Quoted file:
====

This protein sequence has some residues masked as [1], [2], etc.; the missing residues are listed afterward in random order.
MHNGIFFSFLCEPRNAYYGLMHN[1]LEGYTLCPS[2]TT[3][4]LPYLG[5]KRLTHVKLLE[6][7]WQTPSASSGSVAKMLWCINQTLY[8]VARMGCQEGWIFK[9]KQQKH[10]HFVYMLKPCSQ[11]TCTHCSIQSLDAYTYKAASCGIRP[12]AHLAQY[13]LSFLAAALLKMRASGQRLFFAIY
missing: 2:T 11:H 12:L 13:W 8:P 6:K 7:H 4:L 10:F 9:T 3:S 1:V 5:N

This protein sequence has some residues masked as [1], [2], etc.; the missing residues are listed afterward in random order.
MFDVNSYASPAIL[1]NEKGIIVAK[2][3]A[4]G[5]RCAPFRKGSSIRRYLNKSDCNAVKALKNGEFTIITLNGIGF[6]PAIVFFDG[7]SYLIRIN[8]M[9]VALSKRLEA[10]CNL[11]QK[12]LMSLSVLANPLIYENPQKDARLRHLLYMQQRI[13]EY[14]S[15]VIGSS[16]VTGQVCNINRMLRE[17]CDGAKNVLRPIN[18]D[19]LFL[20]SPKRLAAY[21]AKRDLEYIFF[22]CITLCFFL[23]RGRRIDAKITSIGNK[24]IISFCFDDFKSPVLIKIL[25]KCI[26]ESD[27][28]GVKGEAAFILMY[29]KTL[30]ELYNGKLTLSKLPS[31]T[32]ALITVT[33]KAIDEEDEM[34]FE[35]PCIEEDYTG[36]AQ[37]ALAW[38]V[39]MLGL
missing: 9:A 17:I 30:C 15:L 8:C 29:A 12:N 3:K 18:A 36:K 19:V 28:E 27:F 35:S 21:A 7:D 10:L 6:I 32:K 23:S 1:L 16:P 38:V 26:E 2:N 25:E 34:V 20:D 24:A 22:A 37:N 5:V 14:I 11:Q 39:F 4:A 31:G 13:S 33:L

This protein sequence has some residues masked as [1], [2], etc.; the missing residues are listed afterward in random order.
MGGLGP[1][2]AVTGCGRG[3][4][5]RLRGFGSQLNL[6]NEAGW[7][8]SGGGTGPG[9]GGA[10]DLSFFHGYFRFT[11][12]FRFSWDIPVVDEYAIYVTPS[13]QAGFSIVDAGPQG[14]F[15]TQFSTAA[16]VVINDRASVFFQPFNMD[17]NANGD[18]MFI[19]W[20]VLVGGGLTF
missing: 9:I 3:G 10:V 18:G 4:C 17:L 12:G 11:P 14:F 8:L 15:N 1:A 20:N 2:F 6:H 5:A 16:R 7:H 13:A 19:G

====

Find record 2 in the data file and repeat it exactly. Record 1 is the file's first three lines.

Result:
This protein sequence has some residues masked as [1], [2], etc.; the missing residues are listed afterward in random order.
MFDVNSYASPAIL[1]NEKGIIVAK[2][3]A[4]G[5]RCAPFRKGSSIRRYLNKSDCNAVKALKNGEFTIITLNGIGF[6]PAIVFFDG[7]SYLIRIN[8]M[9]VALSKRLEA[10]CNL[11]QK[12]LMSLSVLANPLIYENPQKDARLRHLLYMQQRI[13]EY[14]S[15]VIGSS[16]VTGQVCNINRMLRE[17]CDGAKNVLRPIN[18]D[19]LFL[20]SPKRLAAY[21]AKRDLEYIFF[22]CITLCFFL[23]RGRRIDAKITSIGNK[24]IISFCFDDFKSPVLIKIL[25]KCI[26]ESD[27][28]GVKGEAAFILMY[29]KTL[30]ELYNGKLTLSKLPS[31]T[32]ALITVT[33]KAIDEEDEM[34]FE[35]PCIEEDYTG[36]AQ[37]ALAW[38]V[39]MLGL
missing: 9:A 17:I 30:C 15:L 8:C 29:A 12:N 3:K 18:A 36:K 19:V 28:E 27:F 35:S 21:A 7:D 10:L 6:I 32:K 23:S 1:L 16:P 38:V 26:E 2:N 25:E 34:V 20:D 24:A 22:A 37:N 5:V 14:I 11:Q 39:F 4:A 31:G 13:S 33:L